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Mama

By AP KRYZA
One glance at Guillermo del Toro’s filmography gives the sneaking suspicion that the Mexican wunderkind really hates children. So it's no surprise that the latest film to get his seal of approval is Mama, a potboiler about feral children stalked by a bloodthirsty apparition. Del Toro flung the film into development based on a short by Andrés Muschietti, which was almost like del Toro fan fiction in its masterfully creepy aesthetic and terrifying titular monster. Alas, Muschietti's feature-length Mama loses its footing about halfway through, taking what begins as a spectacularly creepy, minimalist slow-burner and thrusting it into cliché. The film opens with a deranged father who, having killed several co-workers and his wife, kidnaps his daughters. But he careens off the road and meets an unfortunate fate, leaving his little girls on their own. Five years later, we meet the girls' uncle (Nikolaj Coster-Waldau), who discovers that little Lily (Isabelle Nélisse) and Victoria (Megan Charpentier) have survived essentially as animals, with Lily snarling and crawling on all fours. The film is strongest when it follows the girls’ social reacclimation and psychoanalysis, which reveals that they invented an imaginary protector named Mama—only, of course, she's not so imaginary, and she’s not too keen that the girls have warmed to their adoptive mother (a gothed-up and surprisingly droll Jessica Chastain). As Mama makes her presence known, the film is stomach-churningly tense, with ace sound design. Then people start getting stupid, and the second half of the film teeters into the most macabre episode of Scooby Doo ever. It's also at this point that the ghost ceases to be scary. In early appearances, she's a ghostly shape whose hair and clothing billow as if underwater (a nod to Devil's Backbone). But then the film grows impatient, and suddenly Mama is front and center, looking like test footage from The Grudge and less interested in terrorizing the characters than in popping her head directly before the camera. Could it be that Mama's real goal is to make the ultimate photobomb? If so, nicely done. Either way, the over-reliance on special effects and the sacrifice of actual dread earned through organic scares make Mama land with a thud.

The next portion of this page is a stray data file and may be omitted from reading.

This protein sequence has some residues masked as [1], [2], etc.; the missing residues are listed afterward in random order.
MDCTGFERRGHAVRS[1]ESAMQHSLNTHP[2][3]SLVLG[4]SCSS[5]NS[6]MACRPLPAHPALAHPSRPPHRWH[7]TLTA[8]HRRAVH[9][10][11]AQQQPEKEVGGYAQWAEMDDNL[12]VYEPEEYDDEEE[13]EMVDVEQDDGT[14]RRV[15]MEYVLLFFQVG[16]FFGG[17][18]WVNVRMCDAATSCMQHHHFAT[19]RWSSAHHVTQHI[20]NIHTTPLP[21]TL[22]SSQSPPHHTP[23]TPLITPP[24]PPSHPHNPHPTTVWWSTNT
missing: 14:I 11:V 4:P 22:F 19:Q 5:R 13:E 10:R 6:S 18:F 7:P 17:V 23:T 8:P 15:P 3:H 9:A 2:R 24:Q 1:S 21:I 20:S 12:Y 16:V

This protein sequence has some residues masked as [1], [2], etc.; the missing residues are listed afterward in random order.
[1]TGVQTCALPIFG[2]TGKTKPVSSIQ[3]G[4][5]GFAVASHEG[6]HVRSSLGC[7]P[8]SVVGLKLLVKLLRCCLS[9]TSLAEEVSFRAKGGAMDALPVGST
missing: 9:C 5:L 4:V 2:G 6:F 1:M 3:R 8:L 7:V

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  • Release Date: Tuesday, January 15, 2013
  • MPAA Rating: PG-13
  • Critic's Score: C+
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